Toronto Street Treats Us With Fairer Foods

I forgot my lunch today, but fortunate for me (and about 5 billion other people... ok, not that many, but there were LOTS of people there), councilor John Filion and some of Toronto's best chefs treated us to some finer fair than the norm at Toronto Street Treats Main Course Event. Now, I've got nothing against a nice juicy sausage from one of the many, many street food vendors scattered throughout downtown, but there's something to be said for variety.

Today at Nathan Phillips Square, the city introduced us to some of the proposed dishes that could be available on the street, once McGuinty's new law governing what street food vendors can sell takes affect August 1st. Dishes as simple as chili lime corn on the cob ($1), and as complex (to me anyways) as Gruyere cheese, fresh dill and cracked black pepper crepes ($6) were served up hot and fresh to anyone who wandered into the Square.


Unfortunately, by the time I was able to sneak away for lunch at 1pm, the lines were long and the goods were sparse. Many of the vendors, like Food Share and the Indian Rice Factory, ran clean out of food (which is too bad, I was looking forward to trying some of their Dosa- $6).

I was able to score some very yummy chicken souvlaki on a pita ($5) from Pappas Grill, accompanied by a San Pellegrino orange soda ($2). Pappas Grill had also run out of food, but were able to call in for back up. By the time I made it to the front of the line and paid for my food, the new shipment had arrived and was sizzling on the grill. I had to wait to get my chicken, but I was happy to do so. Everyone serving was very nice, and appreciated our patience.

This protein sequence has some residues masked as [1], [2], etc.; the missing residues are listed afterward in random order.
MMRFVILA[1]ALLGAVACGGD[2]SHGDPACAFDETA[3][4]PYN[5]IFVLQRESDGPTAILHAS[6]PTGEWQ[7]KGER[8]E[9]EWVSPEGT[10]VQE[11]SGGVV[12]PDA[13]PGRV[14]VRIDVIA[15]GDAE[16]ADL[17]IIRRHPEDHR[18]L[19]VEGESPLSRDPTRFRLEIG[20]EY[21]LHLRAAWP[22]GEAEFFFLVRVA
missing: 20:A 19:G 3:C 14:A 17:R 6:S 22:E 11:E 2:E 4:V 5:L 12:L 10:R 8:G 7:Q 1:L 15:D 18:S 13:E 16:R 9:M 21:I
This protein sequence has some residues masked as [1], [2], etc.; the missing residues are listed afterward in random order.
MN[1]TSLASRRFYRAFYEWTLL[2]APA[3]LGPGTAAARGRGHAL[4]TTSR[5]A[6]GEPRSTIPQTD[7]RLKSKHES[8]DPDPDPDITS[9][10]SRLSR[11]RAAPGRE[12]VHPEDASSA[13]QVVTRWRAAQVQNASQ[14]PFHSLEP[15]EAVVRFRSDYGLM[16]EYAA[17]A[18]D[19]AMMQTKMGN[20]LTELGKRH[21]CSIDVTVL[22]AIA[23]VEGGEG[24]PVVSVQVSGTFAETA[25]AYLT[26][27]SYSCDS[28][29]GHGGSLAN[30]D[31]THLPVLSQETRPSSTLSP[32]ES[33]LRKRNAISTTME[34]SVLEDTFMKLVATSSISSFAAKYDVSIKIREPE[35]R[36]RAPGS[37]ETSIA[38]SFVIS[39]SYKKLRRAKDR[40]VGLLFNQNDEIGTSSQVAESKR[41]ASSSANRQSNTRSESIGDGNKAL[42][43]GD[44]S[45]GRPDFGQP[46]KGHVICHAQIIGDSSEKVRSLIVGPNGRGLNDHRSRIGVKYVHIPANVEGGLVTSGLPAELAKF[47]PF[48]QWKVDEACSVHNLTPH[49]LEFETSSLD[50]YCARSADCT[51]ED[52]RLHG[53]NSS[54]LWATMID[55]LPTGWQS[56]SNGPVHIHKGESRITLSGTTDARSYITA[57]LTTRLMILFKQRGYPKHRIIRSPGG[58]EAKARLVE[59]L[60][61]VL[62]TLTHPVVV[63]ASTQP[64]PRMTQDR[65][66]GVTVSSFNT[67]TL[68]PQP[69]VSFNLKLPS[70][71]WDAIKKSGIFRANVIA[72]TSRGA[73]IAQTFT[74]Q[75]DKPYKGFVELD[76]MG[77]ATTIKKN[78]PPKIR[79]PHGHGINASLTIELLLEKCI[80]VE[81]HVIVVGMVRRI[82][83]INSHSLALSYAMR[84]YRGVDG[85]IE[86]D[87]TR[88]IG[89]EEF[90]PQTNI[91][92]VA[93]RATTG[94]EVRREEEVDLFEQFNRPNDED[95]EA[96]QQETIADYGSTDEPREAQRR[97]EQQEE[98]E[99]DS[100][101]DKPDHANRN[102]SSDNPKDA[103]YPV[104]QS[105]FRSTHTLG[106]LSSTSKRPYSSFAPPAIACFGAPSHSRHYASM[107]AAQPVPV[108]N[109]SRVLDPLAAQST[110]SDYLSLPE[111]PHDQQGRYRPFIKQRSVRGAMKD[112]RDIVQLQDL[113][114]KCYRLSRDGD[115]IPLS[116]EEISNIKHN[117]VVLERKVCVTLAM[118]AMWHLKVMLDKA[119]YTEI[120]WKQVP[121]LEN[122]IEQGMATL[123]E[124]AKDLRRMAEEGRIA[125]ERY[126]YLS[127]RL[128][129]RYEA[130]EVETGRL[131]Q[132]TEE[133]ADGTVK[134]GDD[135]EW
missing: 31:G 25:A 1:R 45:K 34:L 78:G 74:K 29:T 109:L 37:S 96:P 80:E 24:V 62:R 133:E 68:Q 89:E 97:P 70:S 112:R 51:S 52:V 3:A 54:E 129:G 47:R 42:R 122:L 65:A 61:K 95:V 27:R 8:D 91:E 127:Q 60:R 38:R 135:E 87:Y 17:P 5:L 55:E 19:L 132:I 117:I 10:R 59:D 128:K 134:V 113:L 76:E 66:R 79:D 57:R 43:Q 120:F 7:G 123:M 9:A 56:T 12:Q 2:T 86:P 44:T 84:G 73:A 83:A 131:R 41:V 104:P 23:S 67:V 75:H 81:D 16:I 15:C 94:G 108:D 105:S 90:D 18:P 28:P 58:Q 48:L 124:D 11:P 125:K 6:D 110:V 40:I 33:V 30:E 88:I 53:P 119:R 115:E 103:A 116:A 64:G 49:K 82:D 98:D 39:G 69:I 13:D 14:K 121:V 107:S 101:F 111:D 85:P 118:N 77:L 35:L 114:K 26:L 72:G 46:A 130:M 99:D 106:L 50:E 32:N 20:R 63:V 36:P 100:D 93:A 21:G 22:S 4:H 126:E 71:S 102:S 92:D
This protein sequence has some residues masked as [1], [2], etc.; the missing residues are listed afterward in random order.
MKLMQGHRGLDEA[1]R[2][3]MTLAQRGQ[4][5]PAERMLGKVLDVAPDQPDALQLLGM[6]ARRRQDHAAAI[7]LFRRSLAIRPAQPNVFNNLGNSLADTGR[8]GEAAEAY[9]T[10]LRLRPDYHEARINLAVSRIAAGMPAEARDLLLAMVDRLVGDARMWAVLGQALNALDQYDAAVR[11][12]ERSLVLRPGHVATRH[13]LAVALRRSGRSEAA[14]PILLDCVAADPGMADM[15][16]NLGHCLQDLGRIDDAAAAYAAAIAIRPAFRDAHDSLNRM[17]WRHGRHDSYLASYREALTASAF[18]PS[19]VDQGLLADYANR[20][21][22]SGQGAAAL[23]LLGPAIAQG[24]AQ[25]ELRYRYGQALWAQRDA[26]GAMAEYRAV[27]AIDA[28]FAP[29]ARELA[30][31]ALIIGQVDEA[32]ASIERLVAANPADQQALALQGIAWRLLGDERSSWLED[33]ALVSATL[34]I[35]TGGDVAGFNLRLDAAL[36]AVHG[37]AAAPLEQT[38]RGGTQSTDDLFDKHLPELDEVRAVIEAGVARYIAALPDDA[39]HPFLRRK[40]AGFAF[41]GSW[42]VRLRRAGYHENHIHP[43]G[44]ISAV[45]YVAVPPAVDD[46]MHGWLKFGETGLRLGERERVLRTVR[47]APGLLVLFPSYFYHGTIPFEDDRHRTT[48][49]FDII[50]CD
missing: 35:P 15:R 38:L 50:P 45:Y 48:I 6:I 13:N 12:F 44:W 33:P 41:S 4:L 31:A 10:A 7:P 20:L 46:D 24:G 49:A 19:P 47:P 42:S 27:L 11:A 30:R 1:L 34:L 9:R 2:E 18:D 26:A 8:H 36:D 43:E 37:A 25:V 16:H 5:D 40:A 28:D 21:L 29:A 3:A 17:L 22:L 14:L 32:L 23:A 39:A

My vegetarian friend didn't have quite as much luck. The corn (his all-time fave) was sold out, as were the dosas, the empanadas from Jumbo ($3), the fried and fresh spring rolls ($4 each) from Golden Turtle, and the grilled tofu ($4) from Izakaya. He got a fresh sugar cane jasmine iced tea from Rain for a dollar though, a pre-cursor to the Eaton Centre lunch he had to resort to.

I was surprised at the amount of people there, and I wasn't expecting there to be so many media representatives milling about. Every time I turned around, there was a microphone being stuffed in someone's face. Everyone looked happy to share their opinion, though, and from what I could hear (amid the munches and mumblings)- it was mostly positive.

I couldn't help thinking how feasible some of these food choices would be for street vendor purposes, though. Would you be able to handle a strawberry, sour cream and brown sugar crepe at 2:30am, while stumbling drunk? The beauty of street meat is its affordability, its convenience, its ease of consumption. I'm afraid that these new offerings may be lost on the street food vendor's actual target market, but like I said, it's always nice to have a choice (and healthier ones, at that)!


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